The Center on Law and Finance has two primary objectives. The first is to advance the research and understanding of how law interacts with—and shapes—financial systems. It does this by supporting conferences, speakers, academic programming, and research on law and finance. The second objective is to connect our research concretely to the real world. Continuing the Law School’s commitment to the practical application of legal theory, the Center holds events that foster a meaningful dialogue between academics and practitioners.
Our first annual report outlines our goals and objectives, summarizes the many events we held from 2020 to 2022, and looks ahead to the events we are planning in the near future.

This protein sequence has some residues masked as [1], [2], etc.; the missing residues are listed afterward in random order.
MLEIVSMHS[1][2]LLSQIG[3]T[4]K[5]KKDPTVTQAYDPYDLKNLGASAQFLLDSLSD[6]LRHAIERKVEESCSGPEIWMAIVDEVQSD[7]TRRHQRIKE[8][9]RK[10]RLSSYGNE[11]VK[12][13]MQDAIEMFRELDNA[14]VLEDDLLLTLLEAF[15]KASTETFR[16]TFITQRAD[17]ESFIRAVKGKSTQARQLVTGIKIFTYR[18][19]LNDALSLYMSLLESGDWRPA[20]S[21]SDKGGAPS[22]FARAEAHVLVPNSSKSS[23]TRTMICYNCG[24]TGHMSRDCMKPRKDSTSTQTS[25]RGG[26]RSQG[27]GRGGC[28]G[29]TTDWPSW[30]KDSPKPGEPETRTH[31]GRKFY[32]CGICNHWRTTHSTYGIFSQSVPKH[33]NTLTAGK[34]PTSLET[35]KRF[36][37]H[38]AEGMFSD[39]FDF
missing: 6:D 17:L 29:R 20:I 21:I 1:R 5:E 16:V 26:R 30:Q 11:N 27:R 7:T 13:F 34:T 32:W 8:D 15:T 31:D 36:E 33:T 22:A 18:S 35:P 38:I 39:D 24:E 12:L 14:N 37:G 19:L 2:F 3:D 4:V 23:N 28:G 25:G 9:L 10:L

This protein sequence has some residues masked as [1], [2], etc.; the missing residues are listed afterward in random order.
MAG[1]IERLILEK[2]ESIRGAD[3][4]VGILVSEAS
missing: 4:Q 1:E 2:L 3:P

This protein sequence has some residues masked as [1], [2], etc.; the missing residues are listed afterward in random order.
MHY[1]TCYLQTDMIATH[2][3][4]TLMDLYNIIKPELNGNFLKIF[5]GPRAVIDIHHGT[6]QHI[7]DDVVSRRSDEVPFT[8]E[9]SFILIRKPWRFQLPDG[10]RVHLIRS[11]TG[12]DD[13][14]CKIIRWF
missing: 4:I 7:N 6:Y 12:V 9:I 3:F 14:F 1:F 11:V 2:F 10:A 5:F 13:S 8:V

Anthony Casey, "Chapter 11’s Renegotiation Framework and the Purpose of Corporate Bankruptcy," Columbia Law Review, Forthcoming.
Dhammika Dharmapala and Vikramaditya S. Khanna, "The Costs and Benefits of Mandatory Securities Regulation: Evidence from Market Reactions to the JOBS Act of 2012" Journal of Law, Finance & Accounting, Forthcoming.
Brian D. Feinstein and M. Todd Henderson, "Congress's Commissioners," Yale Journal on Regulation, Forthcoming.
GameStop, hedge funds, and Robinhood are all over the news. How much do you understand about what’s happening—and what it means for the future of securities? Professors Anthony J. Casey, M. Todd Henderson, and Joshua C. Macey discuss.
Professor Anthony Casey had just launched the Law School’s Center on Law and Finance when the COVID-19 pandemic struck in early 2020. He had two events in the works: an in-person conference on judicial valuation and another on international insolvency; the valuation conference, scheduled for March 2020, was supposed to be the Center’s public debut.